Ten years ago, Juliet Jacques began writing a blog for The Guardian entitled A Transgender Journey, which serialised the gender reassignment process for a mainstream British newspaper for the first time. The series soon found a following, running for more than two years between June 2010 and November 2012 and being longlisted for the Orwell Prize in 2011, as it became an important part of a wave of activism that aimed to improve media representation of trans and non-binary people, which had previously been largely hostile – not least in the nominally liberal Guardian. For a time, it looked like progress was being made, as trans writers and journalists secured platforms never before granted to them, using them to shift the conversation beyond ‘Trans 101’ and to talk to mass audiences about transphobia, trans healthcare, history, politics, art and culture in an unprecedented way.
After Time magazine’s famous ‘Transgender Tipping Point’ article of May 2014, things tipped back again. Liberal and conservative publications rescinded this access, allowing the discourse to be dominated by ‘gender critical’ voices who questioned the legitimacy of trans identities, argued against young trans people’s access to healthcare and sought to sideline this new wave of trans writers from prominent media outlets. In the late 2010s, this culminated in a Guardian editorial about the Gender Recognition Act that was publicly disowned by the paper’s own US branch, and preceded the planned consultation into reforming the Act being dropped. Since the 2019 general election, Liz Truss, the Conservative MP and Minister for Women and Equalities, has made several speeches suggesting that a roll-back of trans rights is on the cards, responding in part to the ‘concerns’ repeatedly raised in British mainstream media.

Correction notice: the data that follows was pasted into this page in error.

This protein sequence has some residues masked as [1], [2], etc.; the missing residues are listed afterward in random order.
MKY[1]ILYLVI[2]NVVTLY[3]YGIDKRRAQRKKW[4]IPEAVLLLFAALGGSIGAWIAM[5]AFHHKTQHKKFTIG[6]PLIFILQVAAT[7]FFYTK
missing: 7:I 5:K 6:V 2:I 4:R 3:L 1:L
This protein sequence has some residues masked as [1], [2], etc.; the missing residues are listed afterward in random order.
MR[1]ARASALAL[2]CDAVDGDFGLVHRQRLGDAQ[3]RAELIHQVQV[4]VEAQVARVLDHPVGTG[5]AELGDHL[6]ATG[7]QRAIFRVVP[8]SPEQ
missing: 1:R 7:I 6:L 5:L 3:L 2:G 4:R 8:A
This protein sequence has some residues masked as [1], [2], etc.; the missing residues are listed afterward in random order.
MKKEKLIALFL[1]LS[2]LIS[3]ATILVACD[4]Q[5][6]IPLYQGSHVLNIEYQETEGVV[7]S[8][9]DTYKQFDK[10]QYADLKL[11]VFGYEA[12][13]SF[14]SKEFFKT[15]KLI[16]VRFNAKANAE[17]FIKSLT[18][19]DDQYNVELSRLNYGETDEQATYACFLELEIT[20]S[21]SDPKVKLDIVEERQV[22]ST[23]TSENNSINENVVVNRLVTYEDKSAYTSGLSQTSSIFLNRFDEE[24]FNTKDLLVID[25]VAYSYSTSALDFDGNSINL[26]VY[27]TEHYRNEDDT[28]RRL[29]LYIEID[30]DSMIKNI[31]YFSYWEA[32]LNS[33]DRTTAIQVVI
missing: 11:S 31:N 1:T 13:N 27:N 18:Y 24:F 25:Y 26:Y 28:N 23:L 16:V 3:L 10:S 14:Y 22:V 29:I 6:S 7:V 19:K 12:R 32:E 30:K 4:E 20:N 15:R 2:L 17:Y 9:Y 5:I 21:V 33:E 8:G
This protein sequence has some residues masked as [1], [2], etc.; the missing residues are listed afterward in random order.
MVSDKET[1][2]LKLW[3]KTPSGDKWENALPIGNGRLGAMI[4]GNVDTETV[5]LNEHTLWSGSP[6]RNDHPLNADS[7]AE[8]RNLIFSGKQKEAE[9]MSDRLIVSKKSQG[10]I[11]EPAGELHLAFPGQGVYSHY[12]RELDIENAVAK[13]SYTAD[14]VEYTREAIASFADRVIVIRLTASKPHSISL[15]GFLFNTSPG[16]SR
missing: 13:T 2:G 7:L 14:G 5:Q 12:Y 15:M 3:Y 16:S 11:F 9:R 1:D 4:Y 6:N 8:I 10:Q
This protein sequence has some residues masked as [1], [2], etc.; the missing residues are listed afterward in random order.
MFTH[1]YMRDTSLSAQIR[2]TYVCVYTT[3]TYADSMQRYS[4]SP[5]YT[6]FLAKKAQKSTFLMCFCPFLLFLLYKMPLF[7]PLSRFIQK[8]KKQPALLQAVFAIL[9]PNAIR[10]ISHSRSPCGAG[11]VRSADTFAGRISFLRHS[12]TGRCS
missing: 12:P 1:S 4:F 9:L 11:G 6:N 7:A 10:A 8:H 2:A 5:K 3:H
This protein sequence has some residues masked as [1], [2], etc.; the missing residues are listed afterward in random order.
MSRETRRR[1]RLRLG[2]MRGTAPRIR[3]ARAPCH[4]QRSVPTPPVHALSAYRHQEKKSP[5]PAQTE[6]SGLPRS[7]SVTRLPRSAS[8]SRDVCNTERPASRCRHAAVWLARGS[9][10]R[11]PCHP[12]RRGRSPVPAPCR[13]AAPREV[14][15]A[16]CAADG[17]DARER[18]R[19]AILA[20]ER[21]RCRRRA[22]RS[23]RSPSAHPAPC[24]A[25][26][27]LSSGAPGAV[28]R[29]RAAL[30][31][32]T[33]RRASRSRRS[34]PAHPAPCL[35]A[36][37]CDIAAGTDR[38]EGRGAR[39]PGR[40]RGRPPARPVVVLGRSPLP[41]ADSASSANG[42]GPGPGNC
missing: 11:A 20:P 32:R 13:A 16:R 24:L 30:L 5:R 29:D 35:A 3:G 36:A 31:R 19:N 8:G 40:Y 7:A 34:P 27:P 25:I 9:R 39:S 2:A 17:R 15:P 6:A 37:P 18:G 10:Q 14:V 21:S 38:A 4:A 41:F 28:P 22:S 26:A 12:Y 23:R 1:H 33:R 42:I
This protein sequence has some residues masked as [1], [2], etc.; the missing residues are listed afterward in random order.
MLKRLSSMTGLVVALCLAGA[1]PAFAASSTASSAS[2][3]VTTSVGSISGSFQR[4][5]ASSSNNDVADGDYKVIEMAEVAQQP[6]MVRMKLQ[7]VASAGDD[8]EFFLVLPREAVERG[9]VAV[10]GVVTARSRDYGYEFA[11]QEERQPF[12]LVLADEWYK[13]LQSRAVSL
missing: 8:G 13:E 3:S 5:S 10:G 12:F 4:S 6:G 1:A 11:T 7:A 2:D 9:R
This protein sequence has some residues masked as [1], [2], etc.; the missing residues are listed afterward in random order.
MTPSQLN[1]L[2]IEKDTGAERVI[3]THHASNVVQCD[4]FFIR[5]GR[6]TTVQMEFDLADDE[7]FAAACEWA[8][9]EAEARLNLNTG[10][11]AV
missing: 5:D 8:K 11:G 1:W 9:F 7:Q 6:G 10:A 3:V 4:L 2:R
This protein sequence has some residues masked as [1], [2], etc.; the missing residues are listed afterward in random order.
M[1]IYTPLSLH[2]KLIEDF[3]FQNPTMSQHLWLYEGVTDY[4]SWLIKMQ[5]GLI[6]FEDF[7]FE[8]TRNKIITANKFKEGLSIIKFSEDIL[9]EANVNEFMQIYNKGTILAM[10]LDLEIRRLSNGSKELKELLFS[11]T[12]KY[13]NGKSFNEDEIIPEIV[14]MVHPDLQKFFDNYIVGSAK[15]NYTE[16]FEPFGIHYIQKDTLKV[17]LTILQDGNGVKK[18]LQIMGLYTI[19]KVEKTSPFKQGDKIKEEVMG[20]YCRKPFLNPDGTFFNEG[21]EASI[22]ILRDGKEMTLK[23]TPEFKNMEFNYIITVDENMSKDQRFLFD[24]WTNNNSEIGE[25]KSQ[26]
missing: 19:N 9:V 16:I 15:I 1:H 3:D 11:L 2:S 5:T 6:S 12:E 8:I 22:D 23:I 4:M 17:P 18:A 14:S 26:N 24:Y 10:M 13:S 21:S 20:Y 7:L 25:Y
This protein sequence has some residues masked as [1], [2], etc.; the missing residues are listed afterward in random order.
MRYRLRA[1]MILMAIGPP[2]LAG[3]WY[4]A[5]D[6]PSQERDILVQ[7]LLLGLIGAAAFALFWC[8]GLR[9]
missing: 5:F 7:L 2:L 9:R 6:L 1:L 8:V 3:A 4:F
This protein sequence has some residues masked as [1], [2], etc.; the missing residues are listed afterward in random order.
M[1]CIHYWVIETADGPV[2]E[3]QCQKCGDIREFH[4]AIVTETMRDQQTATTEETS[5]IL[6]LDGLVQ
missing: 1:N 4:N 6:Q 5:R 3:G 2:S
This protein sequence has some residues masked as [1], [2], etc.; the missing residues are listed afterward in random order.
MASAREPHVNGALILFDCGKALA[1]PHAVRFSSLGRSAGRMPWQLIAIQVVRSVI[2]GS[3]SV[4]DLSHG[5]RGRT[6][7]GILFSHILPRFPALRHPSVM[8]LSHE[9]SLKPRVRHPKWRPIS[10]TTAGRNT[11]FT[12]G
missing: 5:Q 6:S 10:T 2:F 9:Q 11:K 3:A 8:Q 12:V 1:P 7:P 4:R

A decade after that Transgender Journey began, and five years after her book Trans: A Memoir – which itself reflected on her experiences in the media – was published, Juliet spoke to trans writer, musician and activist CN Lester (author of Trans Like Me) about the impact the series had, and the current state of trans media representation in the UK. They discussed how and why Juliet wrote the blog, how it got commissioned, how much the series and other approaches to media activism changed the culture at the Guardian and elsewhere, what’s got better and what’s got worse in the last ten years, and what they hope might happen in the 2020s.